- Riddle: When is a bike like a puppy?
- Answer: When it’s loaded up with 50 pounds of stuff. Because then total strangers will walk up to you and strike up a conversation.
Learning to Accept Kindness
One of the most surprising things on our cross country bicycle journey is how wonderful perfect strangers have been to us. Learning to accept that kindness wasn’t automatic for us, though.
Our second day in Nevada, while Joy and I sat at a bar enjoying a late afternoon beer, a road cyclist we had met earlier came up to our table. She’d told her husband about us and they wanted to invite us to dinner and to stay at their place for the night. Joy and I were both taken aback. Actually, I was freaked out. Why would a perfect stranger make this kind of offer? What did they want? Was she secretly a psycho? Ultimately, we demurred. We were so unaccustomed to this kind of generosity that we didn’t know how to react. Days later we decided it was ungracious of us to refuse such generosity from strangers and that we should never turn down an offer, even if it took us out of our way or altered our plans. After all, one goal of this trip is getting to know the folks who make up America.
Tales of Kindness
While slogging up a steep incline in Nevada, a pickup truck that had zoomed past did a U-turn and then came back towards us. Once the truck reached us the driver pulled over, walked across the highway carrying a jug of water, and insisted that we fill up our water bottles because Nevada is so harsh. Then he made another U-turn and went on his way. A similar scene happened in Utah. A driver jumped out of his truck and enthusiastically offered us water and granola bars. Having recently stopped at a convenience store, we really didn’t need either, but he was so insistent that we just couldn’t refuse.
The day we cycled through Capitol Reef was miserably hot. Late in the day we stopped at a hotel to fill our water bottles – we were almost out of water and we had another 30 miles to the nearest store. When we entered the hotel lobby, the manager declared that we were nuts to be out in that heat. He insisted that we sit in the air conditioned lobby for as long as we wanted. To encourage us to hang out he gave us the hotel WiFi password and also insisted that we help ourselves to anything in the lobby vending machines free of charge. (Joy and I each took one Gatorade.) As we were climbing on our bikes to tackle the last part of the ride, a hotel guest stopped us, ran into her room and came back with frozen plastic bottles of water for us.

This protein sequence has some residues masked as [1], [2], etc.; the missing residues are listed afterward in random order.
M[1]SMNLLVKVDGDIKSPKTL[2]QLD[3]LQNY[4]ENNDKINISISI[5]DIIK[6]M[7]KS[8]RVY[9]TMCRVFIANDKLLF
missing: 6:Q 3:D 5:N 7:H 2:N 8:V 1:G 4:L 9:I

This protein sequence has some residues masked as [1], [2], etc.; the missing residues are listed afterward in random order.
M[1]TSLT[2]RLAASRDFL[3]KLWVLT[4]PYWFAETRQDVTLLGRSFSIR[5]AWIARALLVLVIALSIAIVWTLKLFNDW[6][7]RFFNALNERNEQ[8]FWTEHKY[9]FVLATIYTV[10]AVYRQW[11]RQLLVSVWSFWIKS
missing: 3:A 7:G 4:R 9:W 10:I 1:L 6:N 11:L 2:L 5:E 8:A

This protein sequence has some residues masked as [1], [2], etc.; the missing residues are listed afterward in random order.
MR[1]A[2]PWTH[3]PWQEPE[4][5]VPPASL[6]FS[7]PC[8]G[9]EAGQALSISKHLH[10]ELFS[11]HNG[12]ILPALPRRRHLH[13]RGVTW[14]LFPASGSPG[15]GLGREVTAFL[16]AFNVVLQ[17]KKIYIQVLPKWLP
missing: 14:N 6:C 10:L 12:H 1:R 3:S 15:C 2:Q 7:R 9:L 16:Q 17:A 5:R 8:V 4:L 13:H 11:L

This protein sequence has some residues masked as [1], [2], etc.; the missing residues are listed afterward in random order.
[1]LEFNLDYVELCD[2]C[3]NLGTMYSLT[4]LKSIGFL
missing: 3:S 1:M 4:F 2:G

The day we rode to Natural Bridges National Park was unseasonably, exceptionally hot (a constant theme in Utah). Towards the end of the day we were running very low on water and I decided I needed to get over my aversion for asking for help. I spied a family having a picnic – an old woman and a young woman were sitting in the car listening to the radio and a man about my age was lounging under the trees where their picnic things were laid out. I rolled up to the car and asked the old woman if they had any extra water. The old woman looked at me, turned to consider Joy, and then turned to the man. She called out something to him in what I presume was Navajo. He walked over to their cooler, pulled out two ice-cold bottles of water and brought them over. I thanked them all profusely and poured the water into two empty cycling water bottles. The man had started to walk away when the old woman spoke to him again. He turned back to me and said, “I should take the empties.” He had started to walk away when the old woman spoke again. He turned to me and said, “Wait here.” He came back with two more bottles.